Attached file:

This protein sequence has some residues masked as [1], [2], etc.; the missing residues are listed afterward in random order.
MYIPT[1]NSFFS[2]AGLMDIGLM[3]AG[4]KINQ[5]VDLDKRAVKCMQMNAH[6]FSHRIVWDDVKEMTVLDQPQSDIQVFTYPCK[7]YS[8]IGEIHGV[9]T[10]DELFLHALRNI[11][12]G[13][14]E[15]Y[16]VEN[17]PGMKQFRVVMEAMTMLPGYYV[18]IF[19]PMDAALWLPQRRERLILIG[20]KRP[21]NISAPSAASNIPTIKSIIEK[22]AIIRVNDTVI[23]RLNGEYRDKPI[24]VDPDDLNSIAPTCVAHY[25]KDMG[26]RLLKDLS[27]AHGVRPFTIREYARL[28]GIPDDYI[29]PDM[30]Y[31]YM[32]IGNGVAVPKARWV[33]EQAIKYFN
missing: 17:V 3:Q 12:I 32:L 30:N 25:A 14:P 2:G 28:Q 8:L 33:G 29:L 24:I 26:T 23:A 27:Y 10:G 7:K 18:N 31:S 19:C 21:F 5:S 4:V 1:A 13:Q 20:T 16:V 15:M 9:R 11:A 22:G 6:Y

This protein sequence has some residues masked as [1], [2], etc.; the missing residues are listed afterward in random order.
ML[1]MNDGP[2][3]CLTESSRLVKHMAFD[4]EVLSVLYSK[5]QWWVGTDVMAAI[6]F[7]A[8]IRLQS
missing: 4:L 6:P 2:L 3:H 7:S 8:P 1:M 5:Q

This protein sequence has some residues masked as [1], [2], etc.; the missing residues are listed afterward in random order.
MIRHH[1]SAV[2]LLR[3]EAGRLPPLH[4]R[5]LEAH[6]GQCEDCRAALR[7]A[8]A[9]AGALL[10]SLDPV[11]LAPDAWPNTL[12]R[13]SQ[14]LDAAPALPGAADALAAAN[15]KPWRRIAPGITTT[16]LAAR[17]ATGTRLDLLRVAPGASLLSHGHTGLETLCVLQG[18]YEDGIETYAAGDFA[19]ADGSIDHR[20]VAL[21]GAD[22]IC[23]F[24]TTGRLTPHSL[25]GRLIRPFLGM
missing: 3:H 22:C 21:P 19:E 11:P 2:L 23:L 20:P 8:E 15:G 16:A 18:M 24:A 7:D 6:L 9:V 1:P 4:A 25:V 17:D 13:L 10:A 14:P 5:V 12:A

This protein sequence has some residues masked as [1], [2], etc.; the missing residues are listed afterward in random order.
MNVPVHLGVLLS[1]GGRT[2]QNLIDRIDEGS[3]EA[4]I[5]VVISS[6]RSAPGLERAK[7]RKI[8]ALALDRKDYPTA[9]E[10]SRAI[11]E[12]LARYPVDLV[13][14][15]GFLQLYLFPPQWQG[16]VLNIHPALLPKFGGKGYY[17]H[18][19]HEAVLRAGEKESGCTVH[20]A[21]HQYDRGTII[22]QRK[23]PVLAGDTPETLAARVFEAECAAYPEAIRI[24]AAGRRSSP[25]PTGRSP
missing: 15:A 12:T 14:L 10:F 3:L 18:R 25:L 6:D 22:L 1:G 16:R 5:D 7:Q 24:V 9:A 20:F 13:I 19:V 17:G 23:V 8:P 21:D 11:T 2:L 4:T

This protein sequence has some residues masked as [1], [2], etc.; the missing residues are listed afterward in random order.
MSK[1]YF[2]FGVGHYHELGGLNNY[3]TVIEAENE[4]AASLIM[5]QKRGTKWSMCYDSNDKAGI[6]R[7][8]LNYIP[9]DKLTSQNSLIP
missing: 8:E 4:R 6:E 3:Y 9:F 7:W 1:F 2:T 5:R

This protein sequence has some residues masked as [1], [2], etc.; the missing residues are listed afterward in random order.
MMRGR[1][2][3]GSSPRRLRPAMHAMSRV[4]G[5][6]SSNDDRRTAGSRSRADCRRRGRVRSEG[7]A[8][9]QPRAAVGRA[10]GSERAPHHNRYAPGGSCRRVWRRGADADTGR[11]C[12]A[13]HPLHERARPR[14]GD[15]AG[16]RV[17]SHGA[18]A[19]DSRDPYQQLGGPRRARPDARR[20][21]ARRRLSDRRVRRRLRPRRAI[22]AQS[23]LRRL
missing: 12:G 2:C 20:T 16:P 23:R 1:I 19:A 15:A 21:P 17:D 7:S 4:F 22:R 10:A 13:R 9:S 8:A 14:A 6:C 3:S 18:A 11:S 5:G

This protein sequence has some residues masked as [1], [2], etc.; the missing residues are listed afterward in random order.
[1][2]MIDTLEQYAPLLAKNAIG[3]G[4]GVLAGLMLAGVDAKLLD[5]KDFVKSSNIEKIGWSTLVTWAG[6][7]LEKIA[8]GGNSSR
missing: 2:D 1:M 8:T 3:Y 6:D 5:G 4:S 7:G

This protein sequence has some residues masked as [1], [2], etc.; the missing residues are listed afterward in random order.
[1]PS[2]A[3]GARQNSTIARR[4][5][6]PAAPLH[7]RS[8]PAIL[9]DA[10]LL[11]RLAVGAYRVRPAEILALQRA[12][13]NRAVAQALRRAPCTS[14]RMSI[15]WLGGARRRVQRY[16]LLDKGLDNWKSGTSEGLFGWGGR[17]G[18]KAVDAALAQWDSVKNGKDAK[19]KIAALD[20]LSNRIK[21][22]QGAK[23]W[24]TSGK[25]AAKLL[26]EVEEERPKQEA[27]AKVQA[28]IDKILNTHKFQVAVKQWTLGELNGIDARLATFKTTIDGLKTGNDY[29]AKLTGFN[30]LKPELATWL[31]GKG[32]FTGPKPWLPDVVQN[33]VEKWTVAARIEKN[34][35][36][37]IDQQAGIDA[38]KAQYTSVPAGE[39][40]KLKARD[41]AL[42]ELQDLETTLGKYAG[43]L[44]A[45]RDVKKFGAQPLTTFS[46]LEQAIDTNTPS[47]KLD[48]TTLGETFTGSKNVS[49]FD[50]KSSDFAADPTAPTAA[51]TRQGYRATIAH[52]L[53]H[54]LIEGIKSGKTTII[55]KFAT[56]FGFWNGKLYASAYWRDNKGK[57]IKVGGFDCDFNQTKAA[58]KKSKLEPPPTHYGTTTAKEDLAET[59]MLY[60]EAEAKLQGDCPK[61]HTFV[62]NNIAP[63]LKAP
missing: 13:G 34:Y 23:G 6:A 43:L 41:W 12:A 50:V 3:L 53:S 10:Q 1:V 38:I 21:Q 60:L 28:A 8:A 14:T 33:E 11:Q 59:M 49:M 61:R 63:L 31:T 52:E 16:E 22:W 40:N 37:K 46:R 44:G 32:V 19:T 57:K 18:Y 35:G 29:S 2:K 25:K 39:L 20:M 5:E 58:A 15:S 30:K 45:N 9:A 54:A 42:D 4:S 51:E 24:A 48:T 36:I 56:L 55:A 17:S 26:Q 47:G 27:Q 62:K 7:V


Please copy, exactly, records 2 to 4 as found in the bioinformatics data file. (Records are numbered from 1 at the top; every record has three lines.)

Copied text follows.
This protein sequence has some residues masked as [1], [2], etc.; the missing residues are listed afterward in random order.
ML[1]MNDGP[2][3]CLTESSRLVKHMAFD[4]EVLSVLYSK[5]QWWVGTDVMAAI[6]F[7]A[8]IRLQS
missing: 4:L 6:P 2:L 3:H 7:S 8:P 1:M 5:Q

This protein sequence has some residues masked as [1], [2], etc.; the missing residues are listed afterward in random order.
MIRHH[1]SAV[2]LLR[3]EAGRLPPLH[4]R[5]LEAH[6]GQCEDCRAALR[7]A[8]A[9]AGALL[10]SLDPV[11]LAPDAWPNTL[12]R[13]SQ[14]LDAAPALPGAADALAAAN[15]KPWRRIAPGITTT[16]LAAR[17]ATGTRLDLLRVAPGASLLSHGHTGLETLCVLQG[18]YEDGIETYAAGDFA[19]ADGSIDHR[20]VAL[21]GAD[22]IC[23]F[24]TTGRLTPHSL[25]GRLIRPFLGM
missing: 3:H 22:C 21:P 19:E 11:P 2:L 23:L 20:P 8:E 15:G 16:A 18:M 24:A 7:D 6:L 9:V 1:P 4:A 25:V 17:D 13:L 10:A 14:P 5:V 12:A

This protein sequence has some residues masked as [1], [2], etc.; the missing residues are listed afterward in random order.
MNVPVHLGVLLS[1]GGRT[2]QNLIDRIDEGS[3]EA[4]I[5]VVISS[6]RSAPGLERAK[7]RKI[8]ALALDRKDYPTA[9]E[10]SRAI[11]E[12]LARYPVDLV[13][14][15]GFLQLYLFPPQWQG[16]VLNIHPALLPKFGGKGYY[17]H[18][19]HEAVLRAGEKESGCTVH[20]A[21]HQYDRGTII[22]QRK[23]PVLAGDTPETLAARVFEAECAAYPEAIRI[24]AAGRRSSP[25]PTGRSP
missing: 15:A 12:T 14:L 10:F 3:L 18:R 25:L 6:D 22:L 1:G 16:R 5:D 7:Q 24:V 9:A 20:F 13:I 19:V 17:G 23:V 8:P 21:D 11:T 2:L 4:T